Sen. Lisa Murkowski, R-Alaska, called it "wholly inappropriate and in my view unacceptable," and Sen. Jeff Flake, R-Ariz., said on NBC's "Today" show that the remarks were "kind of appalling."
Those senators, along with Democrats Heidi Heitkamp of North Dakota and Joe Manchin of West Virginia, have yet to declare how they will vote.
"All of us need to keep in mind there's a few people that are on the fence right now. And right now, that's sort of where our focus needs to be," said Sen. Bob Corker of Tennessee, who has traded barbs with Trump and will retire at year's end.
Trump drew laughs Tuesday with his rendition of how Ford answered questions at last week's hearing. "I had one beer — that's the only thing I remember," he stated inaccurately.
As he flew aboard Air Force One to the Mississippi rally, Trump was enraged by New York Times articles about Kavanaugh's high school and college years and alleging tax avoidance efforts by the president and his family, according to a person familiar with the situation who spoke on the condition of anonymity.
White House counselor Kellyanne Conway on Wednesday echoed the president's newly aggressive approach. She said Ford has "been treated like a Fabergé egg by all of us, beginning with me and the president," and said Trump was merely "pointing out factual inconsistencies."
Trump himself didn't respond publicly to the criticism. On Twitter, he hailed Kavanaugh as "a fine man and great intellect" and insisted, "The country is with him all the way!"
The California psychology professor has testified that a drunken Kavanaugh sexually abused her in a locked room at a high school party in the 1980s and has said she believed he was trying to rape her. Kavanaugh has denied her assertions and those of two other women, who have accused him of other instances of sexual misconduct in the 1980s.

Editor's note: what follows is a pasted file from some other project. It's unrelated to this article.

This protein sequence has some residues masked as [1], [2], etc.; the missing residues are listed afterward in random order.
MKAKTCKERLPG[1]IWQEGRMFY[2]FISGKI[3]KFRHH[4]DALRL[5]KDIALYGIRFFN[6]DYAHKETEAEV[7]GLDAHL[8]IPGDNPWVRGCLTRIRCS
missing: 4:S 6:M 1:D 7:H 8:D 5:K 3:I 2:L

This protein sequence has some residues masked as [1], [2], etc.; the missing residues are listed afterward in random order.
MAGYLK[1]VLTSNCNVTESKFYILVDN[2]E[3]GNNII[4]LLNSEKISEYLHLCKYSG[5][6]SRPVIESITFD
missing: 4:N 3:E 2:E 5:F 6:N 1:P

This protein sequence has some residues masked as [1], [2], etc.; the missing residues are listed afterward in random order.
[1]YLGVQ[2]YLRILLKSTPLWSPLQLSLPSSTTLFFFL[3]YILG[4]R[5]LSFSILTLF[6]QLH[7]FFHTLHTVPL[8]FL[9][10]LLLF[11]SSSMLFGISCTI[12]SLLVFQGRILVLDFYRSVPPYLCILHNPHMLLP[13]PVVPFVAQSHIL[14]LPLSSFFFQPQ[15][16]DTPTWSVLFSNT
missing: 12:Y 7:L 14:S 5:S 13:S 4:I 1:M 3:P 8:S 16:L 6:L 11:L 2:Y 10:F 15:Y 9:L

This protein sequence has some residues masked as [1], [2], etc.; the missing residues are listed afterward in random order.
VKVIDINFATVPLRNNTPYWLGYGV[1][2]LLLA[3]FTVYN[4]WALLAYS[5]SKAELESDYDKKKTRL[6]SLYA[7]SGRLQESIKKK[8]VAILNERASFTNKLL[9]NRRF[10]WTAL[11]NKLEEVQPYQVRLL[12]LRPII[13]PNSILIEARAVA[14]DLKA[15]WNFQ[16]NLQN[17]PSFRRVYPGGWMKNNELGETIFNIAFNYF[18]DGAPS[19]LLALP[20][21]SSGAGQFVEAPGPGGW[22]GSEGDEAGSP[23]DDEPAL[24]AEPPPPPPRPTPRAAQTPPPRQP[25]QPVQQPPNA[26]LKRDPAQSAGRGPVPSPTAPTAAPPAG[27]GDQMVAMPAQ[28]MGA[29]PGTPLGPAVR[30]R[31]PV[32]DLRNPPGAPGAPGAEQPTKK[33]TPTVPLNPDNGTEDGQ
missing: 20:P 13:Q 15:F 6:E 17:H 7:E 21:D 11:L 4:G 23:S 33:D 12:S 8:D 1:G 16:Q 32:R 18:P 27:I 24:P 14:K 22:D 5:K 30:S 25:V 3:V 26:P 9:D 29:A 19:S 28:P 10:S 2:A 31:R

Democrats argued that the investigation has been insufficient, lacking interviews with her, with Kavanaugh and others who his accusers have said could know about the alleged incidents.
In a statement Wednesday night after McConnell set the vote in motion, Ford's counsel wrote: "An FBI supplemental background investigation that did not include an interview of Dr. Christine Blasey Ford — nor the witnesses who corroborate her testimony — cannot be called an investigation.
We are profoundly disappointed that after the tremendous sacrifice she made in coming forward, those directing the FBI investigation were not interested in seeking the truth."
Corker and Sen. Mike Rounds, R-S.D., said senators were expecting the document to contain reports that FBI agents compile on their interviews with subjects, perhaps accompanied by a cover letter. Background checks do not traditionally contain investigators' conclusions about who they believe is credible.
Washington has been awaiting completion of the investigation since last week, when Flake, Collins and Murkowski pressured a reluctant Trump and GOP leaders to order the FBI to renew its background check of the 53-year-old Kavanaugh.
The FBI interviewed several people, including three who Ford has said attended a 1982 high school gathering in suburban Maryland where she says Kavanaugh's attack occurred, plus another Kavanaugh friend. The agency has also spoken to a second woman, Deborah Ramirez, who has claimed Kavanaugh exposed himself to her at a Yale party when both were freshmen.
In an interview, No. 2 Senate Democratic leader Dick Durbin of Illinois said McConnell was "hell-bent on getting this done" this week.
Democrats also demanded that the FBI privately brief the Senate about the investigation before the chamber votes. McConnell rejected that request in a letter Wednesday to Schumer, saying Democrats would use it to delay Kavanaugh's confirmation.